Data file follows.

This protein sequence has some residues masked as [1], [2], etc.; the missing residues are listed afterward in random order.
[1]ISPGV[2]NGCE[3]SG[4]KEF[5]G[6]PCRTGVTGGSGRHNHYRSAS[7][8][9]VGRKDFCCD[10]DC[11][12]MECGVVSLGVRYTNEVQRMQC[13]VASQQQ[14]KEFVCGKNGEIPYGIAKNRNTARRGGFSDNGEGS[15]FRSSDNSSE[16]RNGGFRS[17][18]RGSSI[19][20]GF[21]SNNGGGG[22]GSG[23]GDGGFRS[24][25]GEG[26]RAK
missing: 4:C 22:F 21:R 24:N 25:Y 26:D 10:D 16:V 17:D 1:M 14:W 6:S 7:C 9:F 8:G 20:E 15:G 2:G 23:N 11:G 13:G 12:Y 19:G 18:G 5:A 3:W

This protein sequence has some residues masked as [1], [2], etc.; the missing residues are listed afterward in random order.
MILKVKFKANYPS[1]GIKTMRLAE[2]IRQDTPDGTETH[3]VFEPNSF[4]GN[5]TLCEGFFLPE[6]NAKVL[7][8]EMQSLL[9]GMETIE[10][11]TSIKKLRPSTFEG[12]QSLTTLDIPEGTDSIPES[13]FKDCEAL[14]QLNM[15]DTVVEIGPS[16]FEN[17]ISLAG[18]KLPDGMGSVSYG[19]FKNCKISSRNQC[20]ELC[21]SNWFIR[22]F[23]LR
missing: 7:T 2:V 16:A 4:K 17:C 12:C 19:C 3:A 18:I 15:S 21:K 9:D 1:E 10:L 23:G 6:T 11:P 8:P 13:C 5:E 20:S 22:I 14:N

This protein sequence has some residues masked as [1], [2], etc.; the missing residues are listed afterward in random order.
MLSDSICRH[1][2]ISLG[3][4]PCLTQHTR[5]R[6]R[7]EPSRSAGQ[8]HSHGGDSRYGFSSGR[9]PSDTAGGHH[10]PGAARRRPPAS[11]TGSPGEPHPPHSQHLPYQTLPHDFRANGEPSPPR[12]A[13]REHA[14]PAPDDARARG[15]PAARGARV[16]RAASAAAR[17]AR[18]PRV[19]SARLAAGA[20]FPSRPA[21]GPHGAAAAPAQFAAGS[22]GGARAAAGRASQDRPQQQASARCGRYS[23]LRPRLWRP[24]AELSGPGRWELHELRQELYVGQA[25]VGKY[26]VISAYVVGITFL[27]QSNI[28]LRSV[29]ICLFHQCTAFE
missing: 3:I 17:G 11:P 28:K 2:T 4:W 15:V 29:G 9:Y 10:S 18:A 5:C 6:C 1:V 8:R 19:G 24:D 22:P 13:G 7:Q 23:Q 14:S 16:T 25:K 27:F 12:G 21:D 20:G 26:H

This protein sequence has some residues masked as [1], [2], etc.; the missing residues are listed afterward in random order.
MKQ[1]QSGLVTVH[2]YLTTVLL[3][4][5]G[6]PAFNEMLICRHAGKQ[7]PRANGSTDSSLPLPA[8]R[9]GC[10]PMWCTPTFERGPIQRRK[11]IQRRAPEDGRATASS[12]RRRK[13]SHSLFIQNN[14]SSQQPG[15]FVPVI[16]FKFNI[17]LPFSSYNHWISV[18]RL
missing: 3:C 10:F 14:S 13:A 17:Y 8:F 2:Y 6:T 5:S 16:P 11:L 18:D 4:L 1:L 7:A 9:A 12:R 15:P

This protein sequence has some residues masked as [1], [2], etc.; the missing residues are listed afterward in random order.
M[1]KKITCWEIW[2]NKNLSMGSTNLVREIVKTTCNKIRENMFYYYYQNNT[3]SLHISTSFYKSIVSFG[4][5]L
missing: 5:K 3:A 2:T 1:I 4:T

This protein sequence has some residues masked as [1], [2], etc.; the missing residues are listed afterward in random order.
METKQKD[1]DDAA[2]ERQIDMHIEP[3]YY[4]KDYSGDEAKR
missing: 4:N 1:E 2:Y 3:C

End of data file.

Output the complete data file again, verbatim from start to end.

This protein sequence has some residues masked as [1], [2], etc.; the missing residues are listed afterward in random order.
[1]ISPGV[2]NGCE[3]SG[4]KEF[5]G[6]PCRTGVTGGSGRHNHYRSAS[7][8][9]VGRKDFCCD[10]DC[11][12]MECGVVSLGVRYTNEVQRMQC[13]VASQQQ[14]KEFVCGKNGEIPYGIAKNRNTARRGGFSDNGEGS[15]FRSSDNSSE[16]RNGGFRS[17][18]RGSSI[19][20]GF[21]SNNGGGG[22]GSG[23]GDGGFRS[24][25]GEG[26]RAK
missing: 4:C 22:F 21:R 24:N 25:Y 26:D 10:D 16:V 17:D 1:M 14:W 6:S 7:C 9:F 8:G 20:E 15:G 2:G 23:N 11:G 13:G 12:Y 19:G 18:G 5:A 3:W

This protein sequence has some residues masked as [1], [2], etc.; the missing residues are listed afterward in random order.
MILKVKFKANYPS[1]GIKTMRLAE[2]IRQDTPDGTETH[3]VFEPNSF[4]GN[5]TLCEGFFLPE[6]NAKVL[7][8]EMQSLL[9]GMETIE[10][11]TSIKKLRPSTFEG[12]QSLTTLDIPEGTDSIPES[13]FKDCEAL[14]QLNM[15]DTVVEIGPS[16]FEN[17]ISLAG[18]KLPDGMGSVSYG[19]FKNCKISSRNQC[20]ELC[21]SNWFIR[22]F[23]LR
missing: 7:T 2:V 16:A 4:K 17:C 12:C 19:C 3:A 18:I 15:S 21:K 9:D 1:E 10:L 23:G 6:T 11:P 8:P 13:C 5:E 20:S 22:I 14:N

This protein sequence has some residues masked as [1], [2], etc.; the missing residues are listed afterward in random order.
MLSDSICRH[1][2]ISLG[3][4]PCLTQHTR[5]R[6]R[7]EPSRSAGQ[8]HSHGGDSRYGFSSGR[9]PSDTAGGHH[10]PGAARRRPPAS[11]TGSPGEPHPPHSQHLPYQTLPHDFRANGEPSPPR[12]A[13]REHA[14]PAPDDARARG[15]PAARGARV[16]RAASAAAR[17]AR[18]PRV[19]SARLAAGA[20]FPSRPA[21]GPHGAAAAPAQFAAGS[22]GGARAAAGRASQDRPQQQASARCGRYS[23]LRPRLWRP[24]AELSGPGRWELHELRQELYVGQA[25]VGKY[26]VISAYVVGITFL[27]QSNI[28]LRSV[29]ICLFHQCTAFE
missing: 3:I 17:G 11:P 28:K 2:T 4:W 15:V 29:G 9:Y 10:S 18:A 5:C 6:C 1:V 8:R 19:G 24:D 22:P 13:G 7:Q 23:Q 14:S 16:T 25:K 27:F 12:G 21:D 20:G 26:H

This protein sequence has some residues masked as [1], [2], etc.; the missing residues are listed afterward in random order.
MKQ[1]QSGLVTVH[2]YLTTVLL[3][4][5]G[6]PAFNEMLICRHAGKQ[7]PRANGSTDSSLPLPA[8]R[9]GC[10]PMWCTPTFERGPIQRRK[11]IQRRAPEDGRATASS[12]RRRK[13]SHSLFIQNN[14]SSQQPG[15]FVPVI[16]FKFNI[17]LPFSSYNHWISV[18]RL
missing: 3:C 10:F 14:S 13:A 17:Y 8:F 2:Y 6:T 5:S 16:P 11:L 18:D 4:L 1:L 7:A 9:A 12:R 15:P

This protein sequence has some residues masked as [1], [2], etc.; the missing residues are listed afterward in random order.
M[1]KKITCWEIW[2]NKNLSMGSTNLVREIVKTTCNKIRENMFYYYYQNNT[3]SLHISTSFYKSIVSFG[4][5]L
missing: 5:K 3:A 2:T 1:I 4:T

This protein sequence has some residues masked as [1], [2], etc.; the missing residues are listed afterward in random order.
METKQKD[1]DDAA[2]ERQIDMHIEP[3]YY[4]KDYSGDEAKR
missing: 4:N 1:E 2:Y 3:C